Here’s some snippets with my talk with Josh Lawson. Let it be stated for the record that Josh Lawson is a really super guy, and I appreciate him for nerding about about James Bond movies with me. This was Josh’s third time in Austin, as he had been here for Fantastic Fest and then for SXSW a few years back for his film The Little Death, which he wrote-directed and starred in that won the Audience Award at that year’s SXSW.

How did you find out about this project? 

JOSH LAWSON: It came through my agent, and it was an unusual film because it didn’t have a script, it was more like a project. And my agent told me that there’s there’s this guy, Josh Greenbaum, and I knew Josh’s work on The Short Game [Josh’s doc that won the Audience Award at SXSW a few years back] and I loved that and thought, ‘yeah this guy’s great.’ I had known of George Lazenby, but I didn’t really know the story, and then when I had a few storyboards sent my way and I was like ‘shit, this is a really interesting story. I’d be curious to know more about this.’ So Josh and I met up and I just thought that his vision for it was so original. I remember thinking to myself if he can pull this off, this is gonna be amazing. The idea of jumping back and forth between this storyteller and he’s such a storyteller-

I then tell Josh about how George went off telling stories during our interview that forced us to go over time, which the publicists were running on a tight schedule. 

JOSH L.: That’s George, right?! He is a raconteur, where if you don’t stop him, he’ll tell you stories forever, it’s incredible. I’m just amazed by him. So, it’s part of the film is like a look at this amazing storyteller, and part of it is looking at his stories. And I think Josh was really smart enough to recognize that those are the two films, and if you could put those together, you’d have something. So anyways, after Josh and I met, I love him as person and as a director. He’s such a great guy. And then on set, I remember thinking, ‘shit, he’s really doing something original here.’ I don’t know of any films quite like this. And I thought John Rutland (the film’s DP) was really creating something visually awesome. I loved the whole damn thing, I was so proud to be apart of it. And so George is really quite the character.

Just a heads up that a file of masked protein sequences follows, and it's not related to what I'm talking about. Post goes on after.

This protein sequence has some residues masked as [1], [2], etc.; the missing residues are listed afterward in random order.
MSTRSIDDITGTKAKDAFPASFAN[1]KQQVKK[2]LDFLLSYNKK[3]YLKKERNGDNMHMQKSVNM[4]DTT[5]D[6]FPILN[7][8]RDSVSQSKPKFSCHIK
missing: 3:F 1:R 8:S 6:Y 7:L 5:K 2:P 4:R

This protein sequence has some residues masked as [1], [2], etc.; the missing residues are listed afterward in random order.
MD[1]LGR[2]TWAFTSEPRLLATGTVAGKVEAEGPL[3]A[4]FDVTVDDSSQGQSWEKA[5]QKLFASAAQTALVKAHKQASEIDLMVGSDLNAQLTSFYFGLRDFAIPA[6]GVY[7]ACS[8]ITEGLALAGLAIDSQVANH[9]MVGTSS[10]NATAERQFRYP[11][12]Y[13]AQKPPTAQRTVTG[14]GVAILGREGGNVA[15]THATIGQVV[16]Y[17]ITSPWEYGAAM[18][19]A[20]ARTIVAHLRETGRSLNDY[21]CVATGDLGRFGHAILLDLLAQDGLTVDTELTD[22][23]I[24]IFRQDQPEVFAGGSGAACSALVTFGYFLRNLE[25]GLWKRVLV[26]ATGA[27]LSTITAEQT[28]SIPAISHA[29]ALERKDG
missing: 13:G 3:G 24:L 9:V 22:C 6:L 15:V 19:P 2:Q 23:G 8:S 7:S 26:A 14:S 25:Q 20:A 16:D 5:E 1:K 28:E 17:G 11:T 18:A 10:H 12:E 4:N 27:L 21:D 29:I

Did you meet with George either before or after the project? 

JOSH L.: No, I didn’t. We could have, but I think Josh did that deliberately. I don’t want to put words in his mouth, but my feeling is Josh did that because he still had interviews to do with George, and I don’t think he wanted an image of me tainting- I think he wanted George to be as forthright and honest and open with his storytelling as possible, and I felt like if he had met me, that might have tainted-you know, knowing that someone was playing your stories, I wonder if you know that there’s certain people playing you do you start to push the stories in that direction, do you start to embellish them? I don’t know. I think he wanted George to just be as uncensored as possible, but we met after we shot. Which is fine, because my job was really to make sure I was sort of acting George’s stories, which is so weird because usually you just have a script, you know you get the script and ‘I’m trying to tell this story as best I can.’ There’s words and the writer’s words, but the writer in this case was George. So I sort of looking at his interviews going, ‘Okay, I guess I just act that out to the best I can.’ Sometimes mimic him and sometimes lip-sync what he saying and stuff.